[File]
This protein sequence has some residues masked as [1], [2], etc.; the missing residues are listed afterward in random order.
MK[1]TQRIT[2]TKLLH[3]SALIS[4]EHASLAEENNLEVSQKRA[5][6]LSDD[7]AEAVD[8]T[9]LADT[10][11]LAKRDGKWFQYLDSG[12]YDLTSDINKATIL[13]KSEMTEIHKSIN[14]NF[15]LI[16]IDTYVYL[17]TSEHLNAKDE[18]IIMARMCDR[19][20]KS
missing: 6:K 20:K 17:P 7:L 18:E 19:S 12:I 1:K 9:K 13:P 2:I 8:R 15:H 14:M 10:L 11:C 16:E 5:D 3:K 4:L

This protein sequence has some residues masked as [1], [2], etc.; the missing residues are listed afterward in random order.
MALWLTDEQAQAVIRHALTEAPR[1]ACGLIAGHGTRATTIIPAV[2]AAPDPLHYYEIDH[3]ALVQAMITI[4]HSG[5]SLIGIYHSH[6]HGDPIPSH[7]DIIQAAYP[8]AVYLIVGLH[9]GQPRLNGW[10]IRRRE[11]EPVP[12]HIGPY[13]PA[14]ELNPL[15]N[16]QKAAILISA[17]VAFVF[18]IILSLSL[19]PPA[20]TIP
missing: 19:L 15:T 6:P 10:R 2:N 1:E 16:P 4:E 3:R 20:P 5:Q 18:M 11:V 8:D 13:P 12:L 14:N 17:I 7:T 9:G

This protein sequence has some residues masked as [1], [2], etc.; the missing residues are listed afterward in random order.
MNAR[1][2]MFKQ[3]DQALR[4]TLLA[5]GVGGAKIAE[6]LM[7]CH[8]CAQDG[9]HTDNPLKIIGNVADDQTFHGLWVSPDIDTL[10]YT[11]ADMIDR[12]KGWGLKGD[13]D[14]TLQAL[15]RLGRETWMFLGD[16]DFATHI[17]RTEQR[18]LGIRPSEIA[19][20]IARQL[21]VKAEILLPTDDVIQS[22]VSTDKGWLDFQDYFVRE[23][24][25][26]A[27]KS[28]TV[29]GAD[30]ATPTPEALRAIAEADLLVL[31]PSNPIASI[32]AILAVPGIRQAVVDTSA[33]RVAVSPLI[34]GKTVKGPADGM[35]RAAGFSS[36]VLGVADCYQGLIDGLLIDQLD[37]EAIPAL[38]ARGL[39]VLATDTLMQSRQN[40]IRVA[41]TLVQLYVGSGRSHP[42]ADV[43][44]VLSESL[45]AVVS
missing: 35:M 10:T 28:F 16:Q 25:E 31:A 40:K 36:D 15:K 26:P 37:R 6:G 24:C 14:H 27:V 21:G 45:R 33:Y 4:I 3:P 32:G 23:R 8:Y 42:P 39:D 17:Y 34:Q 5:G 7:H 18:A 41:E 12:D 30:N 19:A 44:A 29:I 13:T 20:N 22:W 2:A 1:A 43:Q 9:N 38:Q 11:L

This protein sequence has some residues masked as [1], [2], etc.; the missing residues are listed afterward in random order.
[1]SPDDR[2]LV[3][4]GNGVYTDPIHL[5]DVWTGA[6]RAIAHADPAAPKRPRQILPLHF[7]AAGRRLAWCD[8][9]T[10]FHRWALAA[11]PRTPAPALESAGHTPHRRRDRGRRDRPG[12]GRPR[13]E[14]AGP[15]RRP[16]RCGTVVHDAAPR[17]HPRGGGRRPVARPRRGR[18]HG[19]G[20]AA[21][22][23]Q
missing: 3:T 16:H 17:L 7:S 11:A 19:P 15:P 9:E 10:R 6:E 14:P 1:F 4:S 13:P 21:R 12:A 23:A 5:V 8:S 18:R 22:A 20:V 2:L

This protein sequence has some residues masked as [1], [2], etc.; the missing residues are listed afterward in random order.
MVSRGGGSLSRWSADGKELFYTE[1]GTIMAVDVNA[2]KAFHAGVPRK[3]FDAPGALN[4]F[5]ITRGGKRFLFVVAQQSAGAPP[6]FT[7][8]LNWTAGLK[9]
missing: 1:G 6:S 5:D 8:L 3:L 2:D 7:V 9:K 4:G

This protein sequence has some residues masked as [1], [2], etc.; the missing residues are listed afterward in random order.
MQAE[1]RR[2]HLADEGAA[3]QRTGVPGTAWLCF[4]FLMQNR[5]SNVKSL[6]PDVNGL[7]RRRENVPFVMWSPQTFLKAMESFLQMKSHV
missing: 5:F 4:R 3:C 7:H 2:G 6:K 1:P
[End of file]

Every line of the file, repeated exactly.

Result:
This protein sequence has some residues masked as [1], [2], etc.; the missing residues are listed afterward in random order.
MK[1]TQRIT[2]TKLLH[3]SALIS[4]EHASLAEENNLEVSQKRA[5][6]LSDD[7]AEAVD[8]T[9]LADT[10][11]LAKRDGKWFQYLDSG[12]YDLTSDINKATIL[13]KSEMTEIHKSIN[14]NF[15]LI[16]IDTYVYL[17]TSEHLNAKDE[18]IIMARMCDR[19][20]KS
missing: 6:K 20:K 17:P 7:L 18:E 19:S 12:I 1:K 9:K 13:P 2:I 8:R 15:H 14:M 10:L 11:C 16:E 5:D 3:K 4:L

This protein sequence has some residues masked as [1], [2], etc.; the missing residues are listed afterward in random order.
MALWLTDEQAQAVIRHALTEAPR[1]ACGLIAGHGTRATTIIPAV[2]AAPDPLHYYEIDH[3]ALVQAMITI[4]HSG[5]SLIGIYHSH[6]HGDPIPSH[7]DIIQAAYP[8]AVYLIVGLH[9]GQPRLNGW[10]IRRRE[11]EPVP[12]HIGPY[13]PA[14]ELNPL[15]N[16]QKAAILISA[17]VAFVF[18]IILSLSL[19]PPA[20]TIP
missing: 19:L 15:T 6:P 10:R 2:N 1:E 16:P 4:E 3:R 20:P 5:Q 18:M 11:V 8:D 13:P 12:L 14:N 17:I 7:T 9:G

This protein sequence has some residues masked as [1], [2], etc.; the missing residues are listed afterward in random order.
MNAR[1][2]MFKQ[3]DQALR[4]TLLA[5]GVGGAKIAE[6]LM[7]CH[8]CAQDG[9]HTDNPLKIIGNVADDQTFHGLWVSPDIDTL[10]YT[11]ADMIDR[12]KGWGLKGD[13]D[14]TLQAL[15]RLGRETWMFLGD[16]DFATHI[17]RTEQR[18]LGIRPSEIA[19][20]IARQL[21]VKAEILLPTDDVIQS[22]VSTDKGWLDFQDYFVRE[23][24][25][26]A[27]KS[28]TV[29]GAD[30]ATPTPEALRAIAEADLLVL[31]PSNPIASI[32]AILAVPGIRQAVVDTSA[33]RVAVSPLI[34]GKTVKGPADGM[35]RAAGFSS[36]VLGVADCYQGLIDGLLIDQLD[37]EAIPAL[38]ARGL[39]VLATDTLMQSRQN[40]IRVA[41]TLVQLYVGSGRSHP[42]ADV[43][44]VLSESL[45]AVVS
missing: 35:M 10:T 28:F 16:Q 25:E 31:A 40:K 36:D 15:K 26:P 37:R 6:G 24:C 14:H 27:V 21:G 45:R 33:Y 4:I 3:P 32:G 23:R 8:Y 42:P 39:D 17:Y 34:Q 5:G 7:H 18:A 41:E 12:D 30:N 19:A 44:A 29:I 13:T 20:N 22:W 2:A 1:A 43:Q 9:N 38:Q 11:L

This protein sequence has some residues masked as [1], [2], etc.; the missing residues are listed afterward in random order.
[1]SPDDR[2]LV[3][4]GNGVYTDPIHL[5]DVWTGA[6]RAIAHADPAAPKRPRQILPLHF[7]AAGRRLAWCD[8][9]T[10]FHRWALAA[11]PRTPAPALESAGHTPHRRRDRGRRDRPG[12]GRPR[13]E[14]AGP[15]RRP[16]RCGTVVHDAAPR[17]HPRGGGRRPVARPRRGR[18]HG[19]G[20]AA[21][22][23]Q
missing: 3:T 16:H 17:L 7:S 11:A 19:P 15:P 9:E 10:R 6:E 14:P 1:F 4:S 13:P 21:R 12:A 23:A 5:V 8:S 18:R 22:A 20:V 2:L

This protein sequence has some residues masked as [1], [2], etc.; the missing residues are listed afterward in random order.
MVSRGGGSLSRWSADGKELFYTE[1]GTIMAVDVNA[2]KAFHAGVPRK[3]FDAPGALN[4]F[5]ITRGGKRFLFVVAQQSAGAPP[6]FT[7][8]LNWTAGLK[9]
missing: 1:G 6:S 5:D 8:L 3:L 2:D 7:V 9:K 4:G

This protein sequence has some residues masked as [1], [2], etc.; the missing residues are listed afterward in random order.
MQAE[1]RR[2]HLADEGAA[3]QRTGVPGTAWLCF[4]FLMQNR[5]SNVKSL[6]PDVNGL[7]RRRENVPFVMWSPQTFLKAMESFLQMKSHV
missing: 5:F 4:R 3:C 7:H 2:G 6:K 1:P